Kiss

first kiss.

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One of my close friends has recently started her post-graduate studies in publishing. Last night we sat in separate rooms, tapping at our various keyboards. However, I disrupted our workflow quite a few times as I trailed in to talk to her: either to distract myself from my job applications or to be able to share some inane thought I’d just had. As I walked in yet again I sat down, looked over her shoulder, and she offered to share the uni task she was working on with me.
Her task? To write about her first kiss.

I sat there, mesmerised. It was dripping with the first taste of sultry lust and the collision of longing, curiosity and hesitation. A smoky, sweaty romance where beautiful things happen in forgotten places.

Naturally, I interrogated her. As it turns out, this wasn’t exactly her first kiss after all: sure, it was definitely based on a real kiss from her early-mid teens, but she explained that she chose to use this one instead of her real first kiss as this was far more interesting.

A happy coincidence of academic syllabus and pop culture, her task happened to be extremely pertinent as social media has been inundated with first kisses over the past week.*

Or, more specifically, these first kisses:

Yeah, you’ve probably already watched it by now, but come on – you know you want to watch it again.

Now. Let’s chat.

You probably know the story by now: that the filmmaker Tatia Pilieva asked 20 strangers to kiss on camera. 36,299,275 YouTube hits and one parody later and we have the latest darling of Things That Go Viral. And then it came to light that the film was actually produced for LA-based fashion label, Wren, in which all of the dames are dressed. People also Googled the ‘kissers’ who starred in the film only to find that they were creatives of the semi-famous variety (models, musicians, actors et co.)

“OUTRAGE!!! ALL OF THOSE EMOTIONS ARE FAKE!! WE HAVE BEEN DECEIVED!!” we cried. Our Wednesdays seemed a tad less meaningful. All our dreams of making out with that babe from the floor below in the work elevator were unceremoniously quashed.

Oh, please. Let’s all get over ourselves.

Firstly, according to Wren’s Melissa Coker, those twenty people were strangers who genuinely didn’t know each other or what task they were going to be asked to perform prior to the filming [1]. Nor did they know when the cameras were rolling (or not) during the filming. Coker reassured us that what we saw was real, adding that all of the participants were friends of either Pilieva or herself. (They just happen to have some pretty attractive friends, don’t they?)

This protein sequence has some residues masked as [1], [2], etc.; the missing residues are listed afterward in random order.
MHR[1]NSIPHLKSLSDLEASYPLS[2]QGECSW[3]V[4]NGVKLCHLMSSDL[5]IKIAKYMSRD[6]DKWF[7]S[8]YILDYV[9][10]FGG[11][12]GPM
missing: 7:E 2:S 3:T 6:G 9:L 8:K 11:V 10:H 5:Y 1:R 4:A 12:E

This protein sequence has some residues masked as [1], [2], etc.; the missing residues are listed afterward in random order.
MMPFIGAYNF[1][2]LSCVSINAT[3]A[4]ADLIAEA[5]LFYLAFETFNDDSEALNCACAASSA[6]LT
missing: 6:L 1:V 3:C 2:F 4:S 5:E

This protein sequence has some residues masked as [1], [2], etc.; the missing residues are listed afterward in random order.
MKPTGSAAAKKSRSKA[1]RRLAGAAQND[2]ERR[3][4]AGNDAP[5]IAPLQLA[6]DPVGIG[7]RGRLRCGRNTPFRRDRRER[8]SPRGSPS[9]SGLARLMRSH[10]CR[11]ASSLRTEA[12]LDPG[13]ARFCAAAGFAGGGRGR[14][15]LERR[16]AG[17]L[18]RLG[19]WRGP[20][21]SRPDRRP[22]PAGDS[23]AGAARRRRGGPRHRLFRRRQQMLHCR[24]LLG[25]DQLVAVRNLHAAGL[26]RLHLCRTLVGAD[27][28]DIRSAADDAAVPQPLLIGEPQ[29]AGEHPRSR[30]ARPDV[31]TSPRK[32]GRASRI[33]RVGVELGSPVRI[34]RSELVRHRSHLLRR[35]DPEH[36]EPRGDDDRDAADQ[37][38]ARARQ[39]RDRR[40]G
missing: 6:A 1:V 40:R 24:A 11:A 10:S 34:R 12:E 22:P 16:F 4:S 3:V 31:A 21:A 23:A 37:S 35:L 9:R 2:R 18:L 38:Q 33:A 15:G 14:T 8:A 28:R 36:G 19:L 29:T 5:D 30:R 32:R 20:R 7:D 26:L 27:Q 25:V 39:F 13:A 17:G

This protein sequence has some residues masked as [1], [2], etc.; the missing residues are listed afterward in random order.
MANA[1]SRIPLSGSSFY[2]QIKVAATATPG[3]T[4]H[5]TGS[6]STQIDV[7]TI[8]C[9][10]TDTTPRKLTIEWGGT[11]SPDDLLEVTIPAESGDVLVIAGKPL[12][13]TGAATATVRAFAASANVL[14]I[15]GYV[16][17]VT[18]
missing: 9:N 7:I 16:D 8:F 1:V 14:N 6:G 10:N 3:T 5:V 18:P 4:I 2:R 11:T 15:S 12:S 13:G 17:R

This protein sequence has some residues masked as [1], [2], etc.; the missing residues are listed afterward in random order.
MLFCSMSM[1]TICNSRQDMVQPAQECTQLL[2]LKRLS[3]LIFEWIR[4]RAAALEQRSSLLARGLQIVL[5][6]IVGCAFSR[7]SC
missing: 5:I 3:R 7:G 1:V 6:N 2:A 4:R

Either way, what we’re left with is an incredibly powerful video and a clever marketing and PR campaign.

So, what made First Kiss go viral? Why won’t my YouTube clip get 35+ million hits within four days? That’s because a clip of you discordantly humming Katy Perry songs just isn’t… doesn’t… don’t worry about it.

Quite simply, First Kiss taps into our innate desires and reaffirms our connection with those around us. The film captures, rather beautifully, a moment of shared human experience. Pilieva allows us to witness a moment of incredible emotion, sensuality and vulnerability. Kissing someone for the first time is something to which we can easily relate – reflecting our homo sapien desire for love, relationships and sex.

But Pilieva and Coker haven’t just crafted three minutes and 28 seconds of emotionally-charged black and white bliss. No. They also injected their work with some subtle social commentary. Most of the participants were paired with someone society would deem “normal and appropriate” for them in terms of age and personality (eg: twenty-something babe with twenty-something babe). However, First Kiss shakes things up a little by pairing a guy in his early twenties – who could well be gay (what do you guys think?) – and a woman in her late fifties. I found it refreshing and lovely to be reminded of the structures which our world, as a whole, subscribes to and to see those norms pushed against, if only briefly.

This theme of taboo is pervasive throughout the film: firstly, through the concept of kissing a stranger – the acting upon of a fantasy. Secondly, the fact that these kisses have an audience… of millions. Voyeurism has, obviously, been one of our favourite pastimes since the early 2000s. Thanks to our addiction to reality TV the idea of watching people cooking, sewing, building, talking, fighting, shopping, eating or even kissing isn’t by any means new. However, the moments captured in First Kiss do provide the viewer with something that we do not normally have the opportunity to observe. We witness a series of intensely private socially abnormal moments, and our presence (in the form of the camera) serves to compact the apparent nervousness of the participants.